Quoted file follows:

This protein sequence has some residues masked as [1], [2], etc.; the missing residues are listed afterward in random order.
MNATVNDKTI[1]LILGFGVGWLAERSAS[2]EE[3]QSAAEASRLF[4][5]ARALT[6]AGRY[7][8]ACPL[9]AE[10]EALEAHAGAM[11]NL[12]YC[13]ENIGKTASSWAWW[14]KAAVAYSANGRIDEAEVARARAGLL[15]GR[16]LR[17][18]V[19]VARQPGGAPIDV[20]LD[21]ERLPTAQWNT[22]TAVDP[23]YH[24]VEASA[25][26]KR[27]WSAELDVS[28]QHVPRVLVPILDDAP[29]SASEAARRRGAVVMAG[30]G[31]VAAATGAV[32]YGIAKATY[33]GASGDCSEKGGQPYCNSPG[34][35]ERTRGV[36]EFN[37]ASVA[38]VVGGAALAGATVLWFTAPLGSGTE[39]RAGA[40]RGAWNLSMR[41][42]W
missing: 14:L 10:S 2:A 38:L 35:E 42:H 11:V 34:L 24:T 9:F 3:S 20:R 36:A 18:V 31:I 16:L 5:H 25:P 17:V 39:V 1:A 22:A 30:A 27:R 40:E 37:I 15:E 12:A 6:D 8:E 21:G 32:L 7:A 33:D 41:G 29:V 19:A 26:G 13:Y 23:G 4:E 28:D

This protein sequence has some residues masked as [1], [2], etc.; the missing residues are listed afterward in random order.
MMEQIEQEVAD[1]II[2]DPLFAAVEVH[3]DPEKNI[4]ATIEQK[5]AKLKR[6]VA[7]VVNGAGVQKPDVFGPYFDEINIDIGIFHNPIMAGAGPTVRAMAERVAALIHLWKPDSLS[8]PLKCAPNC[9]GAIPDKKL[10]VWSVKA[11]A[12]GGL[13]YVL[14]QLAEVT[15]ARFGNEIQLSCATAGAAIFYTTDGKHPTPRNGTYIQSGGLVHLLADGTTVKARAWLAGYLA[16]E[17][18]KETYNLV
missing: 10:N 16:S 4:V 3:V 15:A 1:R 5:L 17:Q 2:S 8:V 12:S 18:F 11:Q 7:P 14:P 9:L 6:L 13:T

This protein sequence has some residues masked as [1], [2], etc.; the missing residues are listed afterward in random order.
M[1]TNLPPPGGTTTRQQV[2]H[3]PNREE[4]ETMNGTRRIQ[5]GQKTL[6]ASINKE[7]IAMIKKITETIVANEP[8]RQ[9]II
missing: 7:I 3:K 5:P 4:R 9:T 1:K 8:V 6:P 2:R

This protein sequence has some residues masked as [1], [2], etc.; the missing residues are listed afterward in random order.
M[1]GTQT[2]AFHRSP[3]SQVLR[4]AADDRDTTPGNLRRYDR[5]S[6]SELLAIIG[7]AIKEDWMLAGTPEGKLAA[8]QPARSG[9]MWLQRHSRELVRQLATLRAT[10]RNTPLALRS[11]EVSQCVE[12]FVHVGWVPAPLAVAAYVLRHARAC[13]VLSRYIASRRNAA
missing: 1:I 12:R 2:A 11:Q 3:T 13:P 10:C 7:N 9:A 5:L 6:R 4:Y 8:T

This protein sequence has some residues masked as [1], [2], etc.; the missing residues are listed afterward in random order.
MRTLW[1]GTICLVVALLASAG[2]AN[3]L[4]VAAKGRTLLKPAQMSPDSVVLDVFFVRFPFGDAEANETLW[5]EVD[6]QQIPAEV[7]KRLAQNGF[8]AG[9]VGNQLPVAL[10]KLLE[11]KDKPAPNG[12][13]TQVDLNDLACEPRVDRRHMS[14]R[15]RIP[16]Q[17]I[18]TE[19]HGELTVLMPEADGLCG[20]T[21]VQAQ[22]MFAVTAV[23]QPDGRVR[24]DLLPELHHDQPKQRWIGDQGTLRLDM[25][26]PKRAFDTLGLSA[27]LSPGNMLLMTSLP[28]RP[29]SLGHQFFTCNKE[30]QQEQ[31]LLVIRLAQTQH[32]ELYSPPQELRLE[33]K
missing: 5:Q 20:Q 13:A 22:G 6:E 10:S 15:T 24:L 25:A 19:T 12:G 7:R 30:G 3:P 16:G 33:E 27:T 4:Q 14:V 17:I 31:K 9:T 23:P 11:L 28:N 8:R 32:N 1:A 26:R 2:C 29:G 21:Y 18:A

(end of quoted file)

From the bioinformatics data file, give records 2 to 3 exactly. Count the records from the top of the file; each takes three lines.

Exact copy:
This protein sequence has some residues masked as [1], [2], etc.; the missing residues are listed afterward in random order.
MMEQIEQEVAD[1]II[2]DPLFAAVEVH[3]DPEKNI[4]ATIEQK[5]AKLKR[6]VA[7]VVNGAGVQKPDVFGPYFDEINIDIGIFHNPIMAGAGPTVRAMAERVAALIHLWKPDSLS[8]PLKCAPNC[9]GAIPDKKL[10]VWSVKA[11]A[12]GGL[13]YVL[14]QLAEVT[15]ARFGNEIQLSCATAGAAIFYTTDGKHPTPRNGTYIQSGGLVHLLADGTTVKARAWLAGYLA[16]E[17][18]KETYNLV
missing: 10:N 16:S 4:V 3:V 15:A 1:R 5:L 17:Q 2:S 8:V 12:S 18:F 11:Q 7:P 14:P 9:L 6:L 13:T

This protein sequence has some residues masked as [1], [2], etc.; the missing residues are listed afterward in random order.
M[1]TNLPPPGGTTTRQQV[2]H[3]PNREE[4]ETMNGTRRIQ[5]GQKTL[6]ASINKE[7]IAMIKKITETIVANEP[8]RQ[9]II
missing: 7:I 3:K 5:P 4:R 9:T 1:K 8:V 6:P 2:R